It looks as if someone has thrown an enormous bowl of black bean soup at the facade of Sydney's Museum of Contemporary Art and it's dripped into the shape of that iconic portrait of Che Guevara taken by Alberto Korda in 1960.
"Che (Sopa de Frijoles negros)" by Vik Muniz is the poster for an exhibition of Latin American art that's drawing to a close at MOCA. (Image reproduction courtesy Daros Latinamerica Collection.) In his review of the show, "The Hours," Sydney Morning Herald art critic John McDonald mentions a limited edition series of Unilever Magnum ice-creams from 2003 that riffed on the same famous portrait of Che. Cherry Guevara was among other groovy '60s revolutionary figures and events such as John Lemon and WoodChoc. McDonald contrasts the metaphors drawn by both artworks: one links a revolutionary figure to the sustaining staple food of people of a poor, turbulent nation, the other has the revolutionary figure shilling for a luxury food of little nutritional value in a wealthy, untroubled state.
"Islands of privilege"
There's a lot of soul searching going on in Sydney. Although food is only tangentially mentioned, there's a divide in the city, with the very rich becoming the only people who can afford shelter and the simple luxury of pure, good food. The Lord Mayor of Sydney, Clover Moore, was quoted by the Sydney Morning Herald as saying that the city is in danger of becoming a "declining, post-industrial metropolis, with islands of privilege rising amid decaying infrastructure."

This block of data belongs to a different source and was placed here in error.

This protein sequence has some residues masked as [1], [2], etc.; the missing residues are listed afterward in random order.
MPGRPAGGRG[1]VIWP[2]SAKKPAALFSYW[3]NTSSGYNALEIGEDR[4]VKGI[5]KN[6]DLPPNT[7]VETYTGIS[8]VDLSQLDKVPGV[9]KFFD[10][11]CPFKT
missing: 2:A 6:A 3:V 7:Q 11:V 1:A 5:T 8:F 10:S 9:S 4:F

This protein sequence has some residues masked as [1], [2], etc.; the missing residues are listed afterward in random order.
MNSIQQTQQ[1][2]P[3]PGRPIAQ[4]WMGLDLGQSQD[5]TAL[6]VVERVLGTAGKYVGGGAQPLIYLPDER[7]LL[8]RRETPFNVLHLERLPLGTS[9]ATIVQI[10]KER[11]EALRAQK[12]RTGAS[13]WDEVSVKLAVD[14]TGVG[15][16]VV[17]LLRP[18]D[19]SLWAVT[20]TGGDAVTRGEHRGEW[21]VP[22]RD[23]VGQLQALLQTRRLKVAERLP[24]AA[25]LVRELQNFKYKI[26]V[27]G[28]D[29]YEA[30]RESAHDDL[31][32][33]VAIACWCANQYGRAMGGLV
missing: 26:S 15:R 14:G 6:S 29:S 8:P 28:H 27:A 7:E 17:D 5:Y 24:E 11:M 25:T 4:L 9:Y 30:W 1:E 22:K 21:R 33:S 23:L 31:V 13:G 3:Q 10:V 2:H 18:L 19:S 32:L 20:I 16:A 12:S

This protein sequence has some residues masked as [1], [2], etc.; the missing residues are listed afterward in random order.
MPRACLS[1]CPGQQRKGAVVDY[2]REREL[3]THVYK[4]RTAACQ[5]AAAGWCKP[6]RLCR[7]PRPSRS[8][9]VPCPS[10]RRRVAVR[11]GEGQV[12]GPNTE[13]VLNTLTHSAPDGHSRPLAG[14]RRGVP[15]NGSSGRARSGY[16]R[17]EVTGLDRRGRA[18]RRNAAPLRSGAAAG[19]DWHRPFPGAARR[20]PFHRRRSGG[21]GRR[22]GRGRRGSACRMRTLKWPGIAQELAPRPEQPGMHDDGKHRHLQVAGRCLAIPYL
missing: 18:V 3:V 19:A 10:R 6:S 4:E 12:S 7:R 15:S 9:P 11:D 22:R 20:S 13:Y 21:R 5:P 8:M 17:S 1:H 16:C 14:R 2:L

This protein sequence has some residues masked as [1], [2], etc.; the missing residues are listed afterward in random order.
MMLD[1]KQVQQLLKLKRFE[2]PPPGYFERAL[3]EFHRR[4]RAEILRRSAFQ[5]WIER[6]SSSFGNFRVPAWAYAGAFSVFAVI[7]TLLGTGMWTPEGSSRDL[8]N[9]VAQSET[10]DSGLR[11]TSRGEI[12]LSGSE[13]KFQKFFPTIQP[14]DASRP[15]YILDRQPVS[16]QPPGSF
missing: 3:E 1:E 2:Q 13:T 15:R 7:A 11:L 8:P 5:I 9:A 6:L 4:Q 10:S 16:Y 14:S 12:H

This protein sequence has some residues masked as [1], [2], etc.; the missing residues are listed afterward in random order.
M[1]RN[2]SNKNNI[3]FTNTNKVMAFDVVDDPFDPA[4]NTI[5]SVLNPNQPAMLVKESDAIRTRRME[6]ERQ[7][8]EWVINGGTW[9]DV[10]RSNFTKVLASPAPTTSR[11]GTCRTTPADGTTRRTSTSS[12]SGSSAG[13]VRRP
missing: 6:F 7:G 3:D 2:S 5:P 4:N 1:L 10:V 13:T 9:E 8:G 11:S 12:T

There are debates about putting in place programs that over the next quarter-century will make Sydney a more inclusive, socially tolerant, vibrant city but with little sense of how they might move beyond just good ideas. There are battles with the federal government over who controls the nation's water supply and who should maintain and pay for public transport in the nation's capital cities. And entrenched special interests groups, for instance the Australian Hotels Association, whose member pubs gain a lot of revenue by concentrating liquor sales in places where there are gambling machines, resist change.